The compiler doesn't complain, and presto, I've totally broken this method, which is now a NOP throughout my code. I didn't have to say "override", so I had no idea I was doing this; and even if I know about it, I can't mend the problem, because the extension won't let me call `super` (well, it will, but it thinks `super` is UIControl, not UIButton).
Is this intentional, and if so, what's the intention?
(Note that this is a different issue from the question of whether I can extend a class and then subclass to override the extended functionality within the subclass.)
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In your first example, you haven't overridden test. Any existing code that's out there calling test will still be calling the original implementation. What you've done is add an overload for test.
In the second example, however, you're dealing with an Objective-C class. Methods in Objective-C are called by selector, which means that extensions can stomp on existing implementations. (This is a big problem when the "existing implementations" aren't public, which is why we chose a different approach for pure Swift methods.)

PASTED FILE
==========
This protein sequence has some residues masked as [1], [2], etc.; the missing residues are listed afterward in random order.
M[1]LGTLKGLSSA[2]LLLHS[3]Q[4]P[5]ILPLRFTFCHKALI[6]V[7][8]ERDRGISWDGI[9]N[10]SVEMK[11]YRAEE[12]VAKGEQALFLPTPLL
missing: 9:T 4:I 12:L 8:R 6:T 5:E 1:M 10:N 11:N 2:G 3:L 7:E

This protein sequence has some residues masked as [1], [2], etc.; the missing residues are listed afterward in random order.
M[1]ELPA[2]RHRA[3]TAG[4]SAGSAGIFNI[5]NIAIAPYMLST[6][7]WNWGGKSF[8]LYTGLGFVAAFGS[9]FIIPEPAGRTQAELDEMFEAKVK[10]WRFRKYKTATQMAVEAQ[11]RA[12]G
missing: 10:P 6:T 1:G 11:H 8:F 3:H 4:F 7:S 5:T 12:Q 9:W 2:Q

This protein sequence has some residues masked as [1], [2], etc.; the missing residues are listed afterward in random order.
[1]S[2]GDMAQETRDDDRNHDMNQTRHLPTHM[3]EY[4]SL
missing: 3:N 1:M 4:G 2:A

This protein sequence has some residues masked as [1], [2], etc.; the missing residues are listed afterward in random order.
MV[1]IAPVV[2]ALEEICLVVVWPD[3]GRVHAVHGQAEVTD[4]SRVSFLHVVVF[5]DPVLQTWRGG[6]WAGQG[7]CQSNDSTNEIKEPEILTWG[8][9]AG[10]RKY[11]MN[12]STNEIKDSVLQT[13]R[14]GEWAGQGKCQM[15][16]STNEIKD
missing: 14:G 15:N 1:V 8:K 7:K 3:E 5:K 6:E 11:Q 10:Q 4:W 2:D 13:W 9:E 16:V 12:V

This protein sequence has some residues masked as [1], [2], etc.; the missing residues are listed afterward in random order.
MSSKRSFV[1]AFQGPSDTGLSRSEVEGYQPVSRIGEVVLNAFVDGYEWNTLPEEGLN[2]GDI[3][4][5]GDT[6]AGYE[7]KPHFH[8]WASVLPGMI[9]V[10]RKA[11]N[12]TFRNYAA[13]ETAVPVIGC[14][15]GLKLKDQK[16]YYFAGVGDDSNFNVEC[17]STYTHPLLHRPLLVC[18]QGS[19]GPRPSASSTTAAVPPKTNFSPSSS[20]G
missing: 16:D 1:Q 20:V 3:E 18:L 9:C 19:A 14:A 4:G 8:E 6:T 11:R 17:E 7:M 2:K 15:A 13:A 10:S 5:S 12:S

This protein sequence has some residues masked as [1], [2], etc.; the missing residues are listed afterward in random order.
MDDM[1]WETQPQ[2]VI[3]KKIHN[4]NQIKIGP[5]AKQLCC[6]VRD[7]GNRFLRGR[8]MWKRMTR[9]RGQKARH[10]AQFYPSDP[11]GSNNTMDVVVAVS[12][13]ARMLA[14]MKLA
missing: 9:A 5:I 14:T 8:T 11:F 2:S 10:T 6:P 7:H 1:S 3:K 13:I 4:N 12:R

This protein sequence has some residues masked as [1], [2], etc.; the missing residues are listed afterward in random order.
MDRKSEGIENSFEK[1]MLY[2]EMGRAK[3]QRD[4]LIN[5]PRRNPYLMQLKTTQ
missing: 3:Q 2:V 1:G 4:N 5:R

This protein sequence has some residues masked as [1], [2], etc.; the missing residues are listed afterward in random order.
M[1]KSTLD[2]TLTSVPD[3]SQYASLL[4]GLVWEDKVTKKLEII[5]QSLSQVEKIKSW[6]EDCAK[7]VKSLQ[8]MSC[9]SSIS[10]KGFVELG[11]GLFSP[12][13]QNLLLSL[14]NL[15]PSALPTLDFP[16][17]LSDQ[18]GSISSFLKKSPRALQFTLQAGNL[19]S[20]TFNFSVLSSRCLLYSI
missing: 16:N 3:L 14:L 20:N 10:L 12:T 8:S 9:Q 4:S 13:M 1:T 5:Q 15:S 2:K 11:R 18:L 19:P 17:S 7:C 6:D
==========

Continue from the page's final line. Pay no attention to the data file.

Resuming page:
This probably does deserve better documentation. @natecook1000, where should that go?
"out there" = "compiled without importing your app module" (so, any code that's in the framework).
It's a longstanding hole in the language that we don't have a way to say, e.g. c.MyCoolFramework::test() vs. c.MyApp::test() like we do for top-level values. Right now I believe the compiler resolves the ambiguity by always preferring the current module over other modules, but if you try in a unit test, for example, you should see the ambiguity you expect.
This feature in general, though, is important for Swift frameworks eventually being part of the SDK, so that when Apple (or someone) adds a new method to a class, it doesn't break your built apps. It's a place where Swift can do better than Objective-C.